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  • With reproductive rights, voting rights and democracy itself under attack in the United States, organizers say they are exhausted and burned out, according to a new poll. This is concerning because they are sorely needed at this perilous moment in American history. But at the other end of the political spectrum, conservatives feel reinvigorated by the repeal Roe v. calf and prospects for victory in the upcoming midterm elections. Eoin Higgins writes for the nation:

Fatigue is a major challenge for organizers across the country, according to a new survey by group re:power. Conducted by researchers Sam Gass and Maya Gutierrez, the poll asked 349 organizers from across the country to list short-, medium- and long-term concerns. The survey found that burnout, low pay, and institutional barriers to power grabs represent a trifecta of problems organizers face across all timescales.

Karundi Williams, executive director of re:power, says the poll should be taken as a devastating critique of the state of organising. “We’re losing organizers from the movement because of burnout, period,” she told me. “It’s a big underlying problem.”

I think this is another alarming sign of the weakening of American democracy. Here’s more from Higgins’ report:

Instability isn’t just a short-term problem for event organizers. It exacerbates problems of how political organizing works for the public and for employees. While the majority of re:power survey respondents said they expected to still be in the field within six months to a year, only 32 percent believed they would still be organizers five years from now – a serious one brain drain. Staff turnover presents organizers with another hurdle to overcome, leading to disagreements both in the office and on the street. It’s hard to convince people of your mission when the faces of the movement are constantly changing.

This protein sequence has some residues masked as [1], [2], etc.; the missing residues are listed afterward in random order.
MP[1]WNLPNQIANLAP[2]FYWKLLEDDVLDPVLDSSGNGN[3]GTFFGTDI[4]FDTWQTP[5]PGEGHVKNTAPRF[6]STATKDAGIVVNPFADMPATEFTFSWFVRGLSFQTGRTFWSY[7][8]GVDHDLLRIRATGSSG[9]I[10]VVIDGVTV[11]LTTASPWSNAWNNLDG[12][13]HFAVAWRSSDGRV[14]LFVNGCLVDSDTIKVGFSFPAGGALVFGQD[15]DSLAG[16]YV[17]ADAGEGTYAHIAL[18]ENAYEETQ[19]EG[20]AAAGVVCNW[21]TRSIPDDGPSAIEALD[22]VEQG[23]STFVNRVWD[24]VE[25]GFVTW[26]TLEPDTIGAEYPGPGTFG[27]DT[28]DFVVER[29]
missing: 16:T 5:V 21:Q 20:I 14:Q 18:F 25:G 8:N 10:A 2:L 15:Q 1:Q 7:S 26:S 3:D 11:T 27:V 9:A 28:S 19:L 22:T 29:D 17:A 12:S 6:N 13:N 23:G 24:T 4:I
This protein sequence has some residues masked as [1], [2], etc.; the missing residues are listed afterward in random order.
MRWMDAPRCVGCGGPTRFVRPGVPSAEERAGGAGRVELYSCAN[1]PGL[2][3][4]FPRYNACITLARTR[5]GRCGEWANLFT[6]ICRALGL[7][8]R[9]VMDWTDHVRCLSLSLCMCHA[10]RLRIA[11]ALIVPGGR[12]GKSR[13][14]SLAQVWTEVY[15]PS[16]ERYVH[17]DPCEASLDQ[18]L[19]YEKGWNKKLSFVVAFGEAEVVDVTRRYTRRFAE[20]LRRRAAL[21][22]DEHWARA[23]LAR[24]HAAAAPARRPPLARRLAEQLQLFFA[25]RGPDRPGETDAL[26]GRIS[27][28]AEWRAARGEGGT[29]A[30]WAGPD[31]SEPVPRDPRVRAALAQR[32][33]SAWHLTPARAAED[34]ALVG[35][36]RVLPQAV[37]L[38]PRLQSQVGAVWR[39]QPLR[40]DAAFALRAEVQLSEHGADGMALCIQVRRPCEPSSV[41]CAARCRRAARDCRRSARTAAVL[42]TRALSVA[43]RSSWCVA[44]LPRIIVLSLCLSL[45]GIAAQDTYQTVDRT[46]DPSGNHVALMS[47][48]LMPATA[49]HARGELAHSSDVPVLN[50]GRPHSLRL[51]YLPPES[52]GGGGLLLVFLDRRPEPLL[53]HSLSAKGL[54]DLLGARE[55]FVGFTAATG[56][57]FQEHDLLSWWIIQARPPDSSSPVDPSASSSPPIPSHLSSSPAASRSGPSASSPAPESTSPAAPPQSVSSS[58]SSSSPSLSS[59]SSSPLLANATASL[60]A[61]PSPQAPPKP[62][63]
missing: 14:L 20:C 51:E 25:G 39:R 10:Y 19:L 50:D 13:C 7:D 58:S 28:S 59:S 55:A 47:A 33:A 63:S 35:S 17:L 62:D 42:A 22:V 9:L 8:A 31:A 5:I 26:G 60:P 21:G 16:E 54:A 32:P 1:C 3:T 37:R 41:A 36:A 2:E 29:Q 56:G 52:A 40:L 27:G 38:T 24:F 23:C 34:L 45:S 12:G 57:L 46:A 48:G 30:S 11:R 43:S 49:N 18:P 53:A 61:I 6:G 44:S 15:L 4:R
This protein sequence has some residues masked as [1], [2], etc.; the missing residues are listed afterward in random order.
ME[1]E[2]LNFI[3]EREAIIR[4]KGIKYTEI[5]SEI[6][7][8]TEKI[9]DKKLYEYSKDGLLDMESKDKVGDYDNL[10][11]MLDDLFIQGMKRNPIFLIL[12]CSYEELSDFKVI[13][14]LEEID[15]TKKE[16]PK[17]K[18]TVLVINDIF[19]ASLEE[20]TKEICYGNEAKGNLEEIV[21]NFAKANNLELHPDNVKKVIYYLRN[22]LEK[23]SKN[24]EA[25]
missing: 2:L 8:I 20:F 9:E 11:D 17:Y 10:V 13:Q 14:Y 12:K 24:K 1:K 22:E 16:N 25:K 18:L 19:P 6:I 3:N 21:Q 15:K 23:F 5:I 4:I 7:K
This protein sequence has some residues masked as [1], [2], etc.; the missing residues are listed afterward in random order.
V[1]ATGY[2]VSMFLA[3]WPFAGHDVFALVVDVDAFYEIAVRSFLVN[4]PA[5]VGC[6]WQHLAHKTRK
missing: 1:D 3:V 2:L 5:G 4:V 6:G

Stressful hours are rarely compensated by high pay. Corresponding Data from ZipRecruiter, well over half of people in this field can expect to make between $18,500 and $34,000 a year — or between $9.49 and $17.44 an hour. Brandi Hernandez, a Wisconsin organizer with the nonprofit Leaders Igniting Transformation, told me that while she now works at an organization that pays decently, most people in the industry aren’t so lucky. She said organizers are often forced to find additional jobs given the pressure of low incomes and the high cost of living.

“Anyone who is an organizer needs a decent wage because it’s exhausting work,” Hernandez said, adding, “I’ve met organizers who organize and then they have a side job. They work as bartenders or do something else.”

  • According to a cross-cultural study, parents around the world use a universal language when speaking to their babies. The researchers also found a name for it: “Parentese”. Oliver Whang reports for the New York Times:

The findings, recently published in the journal Nature Human Behavior, showed that in each of these cultures, the way parents talked and sang to their infants differed from the way they communicated with adults — and that these group-to-group differences were profoundly similar.

“We tend to speak in this higher pitch, with high variability, like, ‘Ohh, heeelloo, you’re a baaybee!'” said Courtney Hilton, a psychologist at Haskins Laboratories at Yale University and lead author of the study. Cody Moser, a graduate student studying cognitive science at the University of California, Merced, and the other lead author, added, “When people tend to produce lullabies or talk to their infants, they tend to do so at the same way. ”

The results suggest that baby talk and song serve a function independent of cultural and social forces. They provide a starting point for future baby research and to some extent address the lack of diverse representation in psychology. Making cross-cultural claims about human behavior requires studies from many different societies. Now there is a big one.

  • Dear tik tokers @danielarabalais‘s address witty parodies the cultural appropriation of Mexican cuisine by American corporations:

Here’s another one from Rabalais:

  • A new study by Nilsen found that the representation of people with disabilities in film and television has increased but is still insufficient. It is reading: